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Japan bets on Indian startups after missing out in China

Brings expertise, discipline and patience to capital infusion

BANGALORE -- Six years ago, when Teruhide Sato, founder of the Tokyo-based venture capital company Beenos, offered Satyen Kothari an investment proposal during a meeting in Mumbai, he was disappointed. 

Kothari, the co-founder of Citrus Pay, a payment platform, was flattered by the offer but decided to politely turn it down. The amount was too small. 

"Later, Sato did something that was classically Japanese," said Kothari. "He went quiet and listened. Afterwards, he worked hard behind the scenes to find another Japanese investor ready to invest in us."

In December 2013, Citrus became one of the first Indian startups to receive capital from Japanese venture capital companies. These included Beenos and Digital Garage, and the combined investment in the Bangalore-based startup was about $5.5 million. Kothari sold Citrus for $130 million to Naspers-backed PayU in 2016, and the following year launched Cube Wealth, a wealth management company. That was backed by Sato's other venture capital outfit, Beenext, along with another Japanese investor, Asuka Holdings.

By 2019, India had attracted more than 50 Japanese investors, collectively pouring billions of dollars into Asia's second-largest economy. A recent report by DataLabs, an analytics company, estimates that from 2014 to the first half of 2019, Indian startups raised over $51 billion from Japan. 

Over the same period, there was only $12 billion in startups in Japan itself, where the more mature market lacked the same growth potential and need for innovation. While traditional companies have nevertheless done well there in recent decades decades, maintaining Japan's place among the world's richest countries, its startup ecosystem has gone through long fallow periods. Although funds exist, entrepreneurial talent has generally opted for safe, well-rewarded corporate employment over the uncertainty of startups. 

Parking money in promising overseas businesses is a win-win when money can rot in local banks earning negative interest -- and India as an alternative option often seems to tick the right boxes.

"Japanese venture capitalists need avenues to deploy this capital to generate good returns," Amit Gupta, co-founder of Yula, a mobility startup in Banglalore, told KrASIA. "The large markets include the U.S., China and India." While the U.S. and China have high competition for good startups, the Indian startup ecosystem is still evolving." Yulu raised $7 million in its seed round from several investors, including Japan's Akatsuki Entertainment Technology in 2018.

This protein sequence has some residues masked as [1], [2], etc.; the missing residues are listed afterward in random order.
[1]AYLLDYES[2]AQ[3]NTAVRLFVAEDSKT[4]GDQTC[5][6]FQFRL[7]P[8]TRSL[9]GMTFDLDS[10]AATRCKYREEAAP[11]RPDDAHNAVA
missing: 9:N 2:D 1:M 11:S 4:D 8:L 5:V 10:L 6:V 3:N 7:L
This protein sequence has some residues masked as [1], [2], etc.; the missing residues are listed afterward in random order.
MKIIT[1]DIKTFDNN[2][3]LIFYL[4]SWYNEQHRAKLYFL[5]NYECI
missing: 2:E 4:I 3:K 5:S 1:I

In June, Japan collaborated with India to launch a $187 million fund-of-funds for Indian tech startups when Prime Minister Narendra Modi was received by his Japanese counterpart, Shinzo Abe, at the G-20 summit in Osaka. While 80% of the capital going into over 15 funds was raised in Japan with Mizuho Bank, Development Bank of Japan, Nippon Life, and Suzuki as the main limited partners, Indian investors provided the rest. 

"India offers huge opportunities across sectors despite the economic slowdown," Anil Joshi, managing partner at Unicorn Ventures, told KrASIA. "And given Japan's relations with India, it makes sense to explore the investment opportunities in the country." Unicorn Ventures was a co-investor in Open, a digital banking platform.  

Japanese investors usually fall into two camps. Independent venture companies such as Beenext, Incubate India Fund, and Rebright Partners primarily invest in seed and series A rounds across multiple segments. Corporate venture capital companies, such as the investment arms of Mitsubishi, Mitsui, Sumitomo, and Toyota, generally make strategic series B and  C investments in a smaller set of industries.

"Independent Japanese VCs are trying to find new emerging models in India across different sectors," Brij Bhasin, general partner at Japan's Rebright Partners told KrASIA.

Beenext and Incubate India Fund have backed some 20 and 10 Indian startups, respectively. Rebright Partners has a portfolio of at least 12 early-stage startups spanning tech, analytics, health, mobility, and e-commerce.

"There [are many] corporates using their internal accruals to make strategic investments in the sectors that strongly align with their larger objectives," Bhasin said. "These are the markets where either Japanese corporates see a strong fit for their existing products or they are trying to build a new business."